Positive Day


Celebrating Positive Day and Renee’s birthday on the beach. Taken at 10:17 p.m. Lake Hoare in the foreground. Peak 1882 on the skyline. Canada Glacier is directly behind the camera.

Tuesday December 9 was Positive Day at Lake Hoare.  Positive Day is the day when the temperature first reaches above 0° C.  Tuesday was also Renee’s birthday, and I don’t know anyone who is as positive as Renee.  It all made sense.

Positive Day is important because when temperatures are consistently above freezing, and days are sunny, streams start to flow, and they can flow heavily.   (The relationship between temperature, solar radiation and melting is complicated by physical and, possibly, biological factors.  I’ll try to learn and write more on this in the future.)

By one measure, Positive Day at F6 was on Monday.  We have two thermometers at F6, one on the north side and one on the south side.   The one on the south side is a gauge built into the wall, and looks official and accurate.  The one on the north side is just a department-store indoor/outdoor thermometer and looks decidedly unofficial.

South-side thermometer at F6.

South-side thermometer at F6.  November 10 at 4;20 p.m.

On Monday, at one point, we saw 40° F (c. 4° C) on the sunny (north) side.  At that time the (shady) south side read 35° F so we were averaging about 3° C.   Distinctly positive.  Up to that time we had one stream running, the Canada Stream, hard up against the east flank of the Canada Glacier.  We now expected more.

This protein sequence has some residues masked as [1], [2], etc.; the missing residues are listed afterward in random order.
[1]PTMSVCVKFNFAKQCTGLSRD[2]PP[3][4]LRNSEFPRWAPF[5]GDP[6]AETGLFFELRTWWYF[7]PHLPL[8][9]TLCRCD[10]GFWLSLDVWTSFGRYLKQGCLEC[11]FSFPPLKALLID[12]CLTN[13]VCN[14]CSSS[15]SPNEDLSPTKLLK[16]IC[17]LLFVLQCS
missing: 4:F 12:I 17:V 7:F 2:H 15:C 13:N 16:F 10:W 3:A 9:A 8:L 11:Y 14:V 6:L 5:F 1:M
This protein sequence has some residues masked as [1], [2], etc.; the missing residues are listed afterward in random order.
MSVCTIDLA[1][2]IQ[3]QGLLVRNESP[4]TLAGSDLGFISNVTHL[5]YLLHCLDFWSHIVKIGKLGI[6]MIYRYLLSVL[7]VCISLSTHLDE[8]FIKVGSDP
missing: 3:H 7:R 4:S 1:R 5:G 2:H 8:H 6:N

One of my projects is to get a good GPS shot at each of our gauges, and I had continued to forget to do that at the F3 Gauge on Lost Seal Stream.  So, Monday afternoon Mikey and I drove/walked to Lost Seal so I could get my shot.   The gauge itself is hidden behind a little hill until you are just on it, but as we walked up I could see the stream some distance to the left and I swore it was wet. When we crossed the ridge we could see a nice flow coming through our gauge control!   This surprised me because just 24 hours earlier I had visited the gauge in cold, cloudy weather with Li Ling, an NSF fellow, and Lost Seal Stream had been dry as far up as we could see.   But, this is the nature of the Dry Valley streams–when the conditions are right, they can start flowing in short order.

Flow through the flume at the F3 Gauge on Lost Seal Creek.

Flow through the flume at the F3 Gauge on Lost Seal Creek.  (Forgive the inadvertent sepia “tone”.)

When we looked at the Commonwealth Glacier, the source of water for Lost Seal Stream, we could see water in stream channels on the glacier surface.   They look like blue veins across the surface, and they poured water off the edge of the glacier into our streams.   Our work load was about to increase.  Once flow starts we need to take water samples and measurements of flow, temperature and specific conductivity (a surrogate measure for the amount of mineral solids dissolved in the water), and we have to relate these to the measurements made by the electronic sensors deployed in the streams.

I estimated the flow at F3 to be about 1/3 liter/second (l/s).   Because we hadn’t expected flow, we didn’t have sample bottles so we returned to F6 and got some.  When we got back to F3, I made a flow measurement with the Baski, which yielded a flow of about 0.25 l/s.  That was not a bad estimate.  We are trying to develop our ability to estimate flows because we will be sampling streams where we won’t have a Baski and where flows will be too low to use a Pygmy meter (more on the Pygmy later) so we will have to rely on our estimates.